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4510 Diagnosis to Treatment Interval Is the Most Significant Prognostic Factor Compared to Symptoms to Treatment As Well As to Contact to Treatment Intervals in DLBCL Patients

Program: Oral and Poster Abstracts
Session: 627. Aggressive Lymphomas: Clinical and Epidemiological: Poster III
Hematology Disease Topics & Pathways:
Clinical Practice (Health Services and Quality), Lymphomas, non-Hodgkin lymphoma, B Cell lymphoma, Diseases, aggressive lymphoma, Lymphoid Malignancies
Monday, December 11, 2023, 6:00 PM-8:00 PM

Prokop Vodicka1*, Michal Masar, MD1*, Magdalena Klanova, MD, PhD1*, Katerina Benesova, MD, CSc1*, Jan Koren, MD1*, Pavel Klener, Prof., MD, PhD1*, Petra Blahovcova1,2*, Jitka Dlouha1,2*, Sarka Hrabetova1* and Marek Trněný, MD1,2

1First Department of Medicine, First Faculty of Medicine, Charles University and General Hospital, Prague, Czech Republic
2Czech Lymphoma Study Group, Prague, Czech Republic


Short interval from diagnosis (i.e., biopsy) to treatment initiation (DTI) is associated with aggressive behavior of lymphomas including diffuse large B-cell lymphoma (DLBCL), and it should be considered as an inclusion criterium in clinical trials to avoid bias given by treatment delay. However, date of biopsy (diagnosis date) could be influenced by other factors. Initial symptoms to treatment interval (STI) as well as interval between the first contact with health care system and treatmet (CTI) could have impact on survival as well as and there is no data analyzing the impact of those intervals. The aim of this analysis was to understand the correlations among these intervals and the impact on survival of patients (pts) in the real-life setting.


Altogether 1576 pts with de novo DLBCL or high-grade B-cell lymphoma from Charles University, General Hospital, Prague, Czech Republic, were identified as part of the lymphoma project (NiHiL; NCT03199066). Of them 929 pts were diagnosed between 2010–2021, and 602 (65%) pts who were treated by R-CHOP in this period entered this retrospective analysis. STI (n = 586), CTI (n = 535), DTI (n = 602) were analyzed together with baseline characteristics and survival of the pts (OS, EFS).


The 602 pts (median age 64 years) were diagnosed with advanced clinical stage (aCS) in 64%, extranodal (EN) involvement ≥ 2 sites in 40%, PS ECOG ≥ 2 in 26%, elevated LDH in 61%, bulky disease ≥ 7.5 cm in 41%, B-symptoms in 42%, and IPI 3–5 in 52%. Median follow-up was 7.5 years (range 0.1–13.2 years). Median STI was 15 weeks (w) (interquartile range, IQR 10–24 w), CTI 9 w (IQR 6–14 w), DTI 32 days – 5 w (IQR 3–7 w, Figure). Significant correlations among the intervals (P <0.001 for all correlations; coefficient 0.796 for STI x CTI, 0.307 for STI x DTI, and 0.372 for CTI x DTI) were observed.

Shorter intervals to therapy, most significantly DTI, correlated with aggressive features of DLBCL, i.e., PS ECOG ≥ 2 (CTI P= 0.002, DTI P <0.001), elevated LDH (CTI P= 0.022, DTI P <0.001), B-symptoms (CTI P= 0.034, DTI P <0.001), aCS (DTI P <0.001), extranodal involvement (DTI P <0.001), IPI 3–5 (DTI P <0.001), and bulky disease (STI P= 0.005, CTI P= 0.011, DTI P <0.001).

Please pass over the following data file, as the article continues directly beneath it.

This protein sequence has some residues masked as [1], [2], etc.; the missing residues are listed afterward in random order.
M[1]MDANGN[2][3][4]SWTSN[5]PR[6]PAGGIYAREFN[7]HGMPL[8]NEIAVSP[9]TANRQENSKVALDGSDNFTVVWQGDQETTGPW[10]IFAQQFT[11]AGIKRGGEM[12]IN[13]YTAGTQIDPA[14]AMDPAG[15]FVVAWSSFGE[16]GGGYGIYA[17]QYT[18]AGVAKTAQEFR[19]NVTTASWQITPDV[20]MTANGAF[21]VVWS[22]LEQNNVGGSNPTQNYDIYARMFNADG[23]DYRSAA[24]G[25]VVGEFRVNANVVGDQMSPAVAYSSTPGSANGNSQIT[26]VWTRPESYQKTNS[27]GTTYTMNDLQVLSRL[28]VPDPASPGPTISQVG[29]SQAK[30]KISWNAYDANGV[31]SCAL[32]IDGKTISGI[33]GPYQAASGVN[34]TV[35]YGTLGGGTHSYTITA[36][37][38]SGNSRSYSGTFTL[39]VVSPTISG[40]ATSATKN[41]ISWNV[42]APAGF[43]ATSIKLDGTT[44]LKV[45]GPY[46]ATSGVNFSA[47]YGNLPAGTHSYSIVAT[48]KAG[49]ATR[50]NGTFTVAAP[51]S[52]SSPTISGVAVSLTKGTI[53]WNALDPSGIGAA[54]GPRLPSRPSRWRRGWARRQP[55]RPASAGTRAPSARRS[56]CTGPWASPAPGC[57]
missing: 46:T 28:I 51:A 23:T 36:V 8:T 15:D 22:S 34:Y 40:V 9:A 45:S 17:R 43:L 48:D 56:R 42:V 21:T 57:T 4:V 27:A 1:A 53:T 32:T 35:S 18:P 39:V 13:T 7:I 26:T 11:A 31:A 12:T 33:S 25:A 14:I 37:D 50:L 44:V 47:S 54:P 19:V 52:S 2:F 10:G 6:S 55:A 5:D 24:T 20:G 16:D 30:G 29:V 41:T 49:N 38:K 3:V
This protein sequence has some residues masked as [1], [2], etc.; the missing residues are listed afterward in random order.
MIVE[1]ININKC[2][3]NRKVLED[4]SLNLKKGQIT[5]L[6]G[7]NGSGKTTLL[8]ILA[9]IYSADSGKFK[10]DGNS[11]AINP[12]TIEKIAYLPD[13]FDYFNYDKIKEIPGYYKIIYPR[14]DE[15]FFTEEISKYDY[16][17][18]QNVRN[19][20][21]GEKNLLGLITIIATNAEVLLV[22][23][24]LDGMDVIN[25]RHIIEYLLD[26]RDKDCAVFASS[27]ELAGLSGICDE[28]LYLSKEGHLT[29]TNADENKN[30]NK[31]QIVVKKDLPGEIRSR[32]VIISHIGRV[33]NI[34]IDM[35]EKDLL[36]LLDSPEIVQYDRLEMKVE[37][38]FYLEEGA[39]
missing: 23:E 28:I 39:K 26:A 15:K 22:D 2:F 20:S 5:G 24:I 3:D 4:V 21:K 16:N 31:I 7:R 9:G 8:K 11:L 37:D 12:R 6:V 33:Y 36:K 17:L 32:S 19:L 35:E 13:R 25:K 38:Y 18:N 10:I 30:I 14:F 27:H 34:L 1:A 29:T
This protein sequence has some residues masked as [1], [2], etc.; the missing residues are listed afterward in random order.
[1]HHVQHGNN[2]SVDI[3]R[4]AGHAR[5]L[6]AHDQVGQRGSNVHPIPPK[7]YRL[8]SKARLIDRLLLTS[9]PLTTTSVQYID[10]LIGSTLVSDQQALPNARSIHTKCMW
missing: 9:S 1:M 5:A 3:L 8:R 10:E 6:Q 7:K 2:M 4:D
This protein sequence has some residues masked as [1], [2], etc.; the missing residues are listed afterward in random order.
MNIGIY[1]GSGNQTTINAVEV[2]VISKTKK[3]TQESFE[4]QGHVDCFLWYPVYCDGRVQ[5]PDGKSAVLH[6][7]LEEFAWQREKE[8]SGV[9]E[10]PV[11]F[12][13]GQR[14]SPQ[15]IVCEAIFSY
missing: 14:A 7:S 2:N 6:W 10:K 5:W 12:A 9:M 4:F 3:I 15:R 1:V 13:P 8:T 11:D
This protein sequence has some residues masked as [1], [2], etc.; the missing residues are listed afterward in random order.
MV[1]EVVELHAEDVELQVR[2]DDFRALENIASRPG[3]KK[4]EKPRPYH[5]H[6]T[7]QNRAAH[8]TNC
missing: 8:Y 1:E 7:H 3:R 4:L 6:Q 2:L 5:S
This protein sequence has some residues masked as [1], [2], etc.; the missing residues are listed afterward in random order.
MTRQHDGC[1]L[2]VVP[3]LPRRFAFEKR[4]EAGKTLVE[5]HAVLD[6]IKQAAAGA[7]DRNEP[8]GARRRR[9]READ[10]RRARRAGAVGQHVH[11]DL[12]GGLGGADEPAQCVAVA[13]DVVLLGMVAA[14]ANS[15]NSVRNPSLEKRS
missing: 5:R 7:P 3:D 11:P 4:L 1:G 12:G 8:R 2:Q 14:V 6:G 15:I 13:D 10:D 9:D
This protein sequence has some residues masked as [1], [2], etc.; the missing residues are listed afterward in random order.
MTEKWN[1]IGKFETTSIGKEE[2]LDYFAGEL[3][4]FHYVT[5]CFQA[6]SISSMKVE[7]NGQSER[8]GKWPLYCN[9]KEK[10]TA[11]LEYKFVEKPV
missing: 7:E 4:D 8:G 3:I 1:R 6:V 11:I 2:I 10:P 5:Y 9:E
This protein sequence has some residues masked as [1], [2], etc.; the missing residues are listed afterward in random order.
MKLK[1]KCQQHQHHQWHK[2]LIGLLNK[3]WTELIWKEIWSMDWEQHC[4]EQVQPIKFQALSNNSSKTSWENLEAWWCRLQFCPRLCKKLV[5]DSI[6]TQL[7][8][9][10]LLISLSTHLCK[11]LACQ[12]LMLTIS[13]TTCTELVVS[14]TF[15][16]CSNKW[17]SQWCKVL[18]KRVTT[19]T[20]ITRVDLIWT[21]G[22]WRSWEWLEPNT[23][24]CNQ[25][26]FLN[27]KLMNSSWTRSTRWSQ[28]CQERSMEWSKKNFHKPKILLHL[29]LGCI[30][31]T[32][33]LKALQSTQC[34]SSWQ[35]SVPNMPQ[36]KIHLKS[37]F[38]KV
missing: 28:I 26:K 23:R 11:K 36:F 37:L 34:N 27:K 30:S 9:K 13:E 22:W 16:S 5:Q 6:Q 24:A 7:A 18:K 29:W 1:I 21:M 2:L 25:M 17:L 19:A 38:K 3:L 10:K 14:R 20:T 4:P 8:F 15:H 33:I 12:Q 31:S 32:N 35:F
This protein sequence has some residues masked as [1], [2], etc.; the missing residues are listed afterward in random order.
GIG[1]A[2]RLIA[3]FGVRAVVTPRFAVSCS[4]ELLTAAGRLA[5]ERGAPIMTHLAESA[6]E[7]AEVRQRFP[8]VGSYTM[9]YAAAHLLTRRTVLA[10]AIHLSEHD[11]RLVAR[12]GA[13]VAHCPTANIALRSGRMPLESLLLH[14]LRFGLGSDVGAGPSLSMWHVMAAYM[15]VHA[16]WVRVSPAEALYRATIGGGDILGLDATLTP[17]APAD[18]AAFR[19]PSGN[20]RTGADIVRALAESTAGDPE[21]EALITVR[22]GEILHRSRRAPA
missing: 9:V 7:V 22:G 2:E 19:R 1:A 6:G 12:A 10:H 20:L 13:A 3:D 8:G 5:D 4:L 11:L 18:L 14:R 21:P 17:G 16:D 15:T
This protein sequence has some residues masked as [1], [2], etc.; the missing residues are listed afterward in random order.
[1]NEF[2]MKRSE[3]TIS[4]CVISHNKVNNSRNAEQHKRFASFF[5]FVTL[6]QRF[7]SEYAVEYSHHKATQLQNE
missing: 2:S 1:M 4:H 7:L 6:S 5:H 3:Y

Out of 307 pts with short DTI (≤ 32 days) we identified 183 (60%) pts with STI > 15 w; these pts didn’t have different outcome in comparison to those with shorter both STI and DTI.

A pre-phase treatment (n = 144) was associated with shorter intervals to therapy (STI P= 0.025, CTI P <0.001, DTI P <0.001) and inferior survival (EFS24 58% vs. 81%, HR 2.03, P <0.001; OS24 71% vs. 87%, HR 2.04, P <0.001).

Shorter DTI was observed in pts who didn’t respond to therapy in comparison to those who responded (med. DTI 27 vs. 33 days; P= 0.038). Shorter intervals to therapy were associated with significantly inferior survival, i.e., for STI 0–7 w vs. > 7 w (EFS24 66% vs. 77%, HR 1.53, P= 0.018; OS24 75% vs. 85%, HR 1.50, P= 0.087; with no significant survival difference between groups with STI 0–15 w vs > 15 w), for CTI 0–9 w vs. > 9 w (EFS24 69% vs. 82%, HR 1.53, P= 0.003; OS24 78% vs. 90%, HR 1.64, P= 0.002), and for DTI 0–4 w vs. > 4 w (EFS24 69% vs. 82%, HR 1.53, P< 0.001; OS24 78% vs. 90%, HR 1.67, P= 0.007).

Multivariate analysis revealed all 3 intervals to be independent risk factors of survival when analyzed separately with IPI and gender (i.e., for EFS STI P= 0.039, CTI P= 0.029, DTI P= 0.028). DTI was however the only independent factor (P= 0.001) among the 3 intervals when they were analyzed together.


Short intervals to therapy are independently associated with aggressive features of DLBCL and inferior survival. Despite multiple external factors that might influence the date of biopsy, DTI seems to be the most accurate predictor of survival and response to therapy. In pts with short DTI and long STI, no survival difference was observed when compared to other short-DTI pts indicating that these pts should be considered as high-risk similar to other short-DTI pts.

This work was supported by the Charles University Hematology-Oncology Cooperatio Program and grant NU21-03-00411.

Disclosures: Vodicka: Roche: Consultancy. Trněný: Takeda, Bristol-Myers Squibb, Incyte, Abbvie, Amgen, Roche, Gilead Sciences, Janssen, MorphoSys, Novartis: Consultancy; Janssen, Gilead Sciences, Takeda, Bristol-Myers Squibb, Amgen, Abbvie, F. Hoffmann-La Roche, Morphosys, Incyte, Portola, AstraZeneca, Novartis: Honoraria; Gilead Sciences, Takeda, Bristol-Myers Squibb, Roche, janssen, Abbvie: Other: Travel, Accommodations, Expenses.

*signifies non-member of ASH